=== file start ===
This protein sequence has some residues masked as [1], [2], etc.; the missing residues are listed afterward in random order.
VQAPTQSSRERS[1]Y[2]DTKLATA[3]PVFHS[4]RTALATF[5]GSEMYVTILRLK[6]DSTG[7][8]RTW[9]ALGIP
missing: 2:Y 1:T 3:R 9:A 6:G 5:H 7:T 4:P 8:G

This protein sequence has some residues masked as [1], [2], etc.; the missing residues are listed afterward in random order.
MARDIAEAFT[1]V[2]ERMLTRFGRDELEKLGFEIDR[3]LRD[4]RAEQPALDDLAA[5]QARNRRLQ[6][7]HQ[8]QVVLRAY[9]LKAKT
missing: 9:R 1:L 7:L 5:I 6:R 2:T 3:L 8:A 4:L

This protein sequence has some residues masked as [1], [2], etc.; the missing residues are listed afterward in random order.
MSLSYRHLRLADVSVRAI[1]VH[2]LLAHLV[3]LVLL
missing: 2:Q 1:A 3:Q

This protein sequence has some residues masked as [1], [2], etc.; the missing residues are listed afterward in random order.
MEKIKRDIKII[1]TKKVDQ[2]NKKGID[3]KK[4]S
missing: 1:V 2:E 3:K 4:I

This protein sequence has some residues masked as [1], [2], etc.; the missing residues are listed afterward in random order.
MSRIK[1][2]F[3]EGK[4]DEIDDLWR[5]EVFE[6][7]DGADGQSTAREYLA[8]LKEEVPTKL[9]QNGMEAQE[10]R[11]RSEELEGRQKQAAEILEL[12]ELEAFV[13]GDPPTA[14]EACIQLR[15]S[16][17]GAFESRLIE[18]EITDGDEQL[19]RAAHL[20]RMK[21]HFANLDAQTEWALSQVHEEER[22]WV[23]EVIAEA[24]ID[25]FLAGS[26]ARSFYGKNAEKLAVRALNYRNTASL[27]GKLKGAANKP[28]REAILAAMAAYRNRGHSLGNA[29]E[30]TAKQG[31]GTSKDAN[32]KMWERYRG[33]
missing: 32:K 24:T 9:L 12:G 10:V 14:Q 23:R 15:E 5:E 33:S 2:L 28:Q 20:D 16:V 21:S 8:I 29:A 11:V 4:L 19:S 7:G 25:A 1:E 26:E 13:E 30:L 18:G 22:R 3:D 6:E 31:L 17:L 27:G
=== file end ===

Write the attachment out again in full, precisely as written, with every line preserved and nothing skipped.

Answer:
This protein sequence has some residues masked as [1], [2], etc.; the missing residues are listed afterward in random order.
VQAPTQSSRERS[1]Y[2]DTKLATA[3]PVFHS[4]RTALATF[5]GSEMYVTILRLK[6]DSTG[7][8]RTW[9]ALGIP
missing: 2:Y 1:T 3:R 9:A 6:G 5:H 7:T 4:P 8:G

This protein sequence has some residues masked as [1], [2], etc.; the missing residues are listed afterward in random order.
MARDIAEAFT[1]V[2]ERMLTRFGRDELEKLGFEIDR[3]LRD[4]RAEQPALDDLAA[5]QARNRRLQ[6][7]HQ[8]QVVLRAY[9]LKAKT
missing: 9:R 1:L 7:L 5:I 6:R 2:T 3:L 8:A 4:L

This protein sequence has some residues masked as [1], [2], etc.; the missing residues are listed afterward in random order.
MSLSYRHLRLADVSVRAI[1]VH[2]LLAHLV[3]LVLL
missing: 2:Q 1:A 3:Q

This protein sequence has some residues masked as [1], [2], etc.; the missing residues are listed afterward in random order.
MEKIKRDIKII[1]TKKVDQ[2]NKKGID[3]KK[4]S
missing: 1:V 2:E 3:K 4:I

This protein sequence has some residues masked as [1], [2], etc.; the missing residues are listed afterward in random order.
MSRIK[1][2]F[3]EGK[4]DEIDDLWR[5]EVFE[6][7]DGADGQSTAREYLA[8]LKEEVPTKL[9]QNGMEAQE[10]R[11]RSEELEGRQKQAAEILEL[12]ELEAFV[13]GDPPTA[14]EACIQLR[15]S[16][17]GAFESRLIE[18]EITDGDEQL[19]RAAHL[20]RMK[21]HFANLDAQTEWALSQVHEEER[22]WV[23]EVIAEA[24]ID[25]FLAGS[26]ARSFYGKNAEKLAVRALNYRNTASL[27]GKLKGAANKP[28]REAILAAMAAYRNRGHSLGNA[29]E[30]TAKQG[31]GTSKDAN[32]KMWERYRG[33]
missing: 32:K 24:T 9:L 12:G 10:V 14:Q 23:R 15:E 5:E 33:S 2:L 28:Q 20:D 16:V 21:S 8:I 29:A 11:V 4:L 19:S 7:G 25:A 1:E 26:E 13:E 30:L 18:G 22:R 3:D 6:E 31:L 17:L 27:G